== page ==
Prerequisites: ENG 201W, ENG 301W

This course provides analysis and training focused on concepts and practices of visual design as they relate to technical and professional communication.

Prerequisites: none

Brief history of publishing and typography, conventions of desktop publishing, and hardware and software application tools for desktop publishing. Students need not have prior experience with DTP, but some word processing and microcomputer experience will be helpful.

Prerequisites: none

Practice in writing various types of reports for a variety of purposes and audiences. Includes primary and secondary research methods, and data analysis of information to be used in reports.

Prerequisites: ENG 271W or ENG 272W 

Editing the content, organization, format, style, and mechanics of documents; managing the production cycle of documents; and discovering and learning computer and software applications for technical editing tasks.

Prerequisites: none

Focuses on the total planning, implementation and techniques of effective public relations.

Prerequisites: none

This course introduces students to special event planning, development, budgeting, promotion and evaluation. The use, recruitment, evaluation and recognition of volunteers as well as fund raising strategies are discussed and employed.

Prerequisites: RPLS 377 

A fresh look at the city, with emphasis on the reasons why cities have grown and how people can make cities livable.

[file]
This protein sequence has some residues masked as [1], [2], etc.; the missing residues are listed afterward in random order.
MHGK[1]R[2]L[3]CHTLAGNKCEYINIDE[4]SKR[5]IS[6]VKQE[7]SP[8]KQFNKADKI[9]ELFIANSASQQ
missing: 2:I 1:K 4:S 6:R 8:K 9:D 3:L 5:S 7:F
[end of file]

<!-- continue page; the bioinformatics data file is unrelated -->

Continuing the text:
Prerequisites: none

Goal Areas: GE-05, GE-08

This course will identify and analyze global social, economic, political and environmental problems impacting community viability and explore the full range of solutions to these problems. The course will view communities as complex, sustainable organisms and bring together the works of the great minds working on sustainability.

Prerequisites: none

Goal Areas: GE-05, GE-10

Introduction to community leadership-elected, professional, or voluntary-and the skills and values which support it.

Prerequisites: none

Goal Areas: GE-09, GE-11

This course, designed for student preparing for a professional career in local government or public service, focuses on media relations and building citizen involvement through public awareness projects.

Prerequisites: none